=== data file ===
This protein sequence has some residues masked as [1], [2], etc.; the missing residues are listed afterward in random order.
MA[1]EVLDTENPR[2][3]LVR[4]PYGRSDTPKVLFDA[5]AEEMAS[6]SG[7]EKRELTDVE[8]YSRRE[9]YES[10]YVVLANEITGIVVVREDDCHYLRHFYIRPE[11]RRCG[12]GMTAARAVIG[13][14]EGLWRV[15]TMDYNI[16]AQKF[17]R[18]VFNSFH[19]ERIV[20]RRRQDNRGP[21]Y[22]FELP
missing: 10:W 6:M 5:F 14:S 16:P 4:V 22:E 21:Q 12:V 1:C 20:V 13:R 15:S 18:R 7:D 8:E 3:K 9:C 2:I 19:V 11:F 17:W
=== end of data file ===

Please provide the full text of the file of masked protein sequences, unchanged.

This protein sequence has some residues masked as [1], [2], etc.; the missing residues are listed afterward in random order.
MA[1]EVLDTENPR[2][3]LVR[4]PYGRSDTPKVLFDA[5]AEEMAS[6]SG[7]EKRELTDVE[8]YSRRE[9]YES[10]YVVLANEITGIVVVREDDCHYLRHFYIRPE[11]RRCG[12]GMTAARAVIG[13][14]EGLWRV[15]TMDYNI[16]AQKF[17]R[18]VFNSFH[19]ERIV[20]RRRQDNRGP[21]Y[22]FELP
missing: 10:W 6:M 5:F 14:S 16:P 4:V 22:E 21:Q 12:V 1:C 20:V 13:R 15:S 18:R 7:D 8:E 3:K 9:C 2:I 19:V 11:F 17:W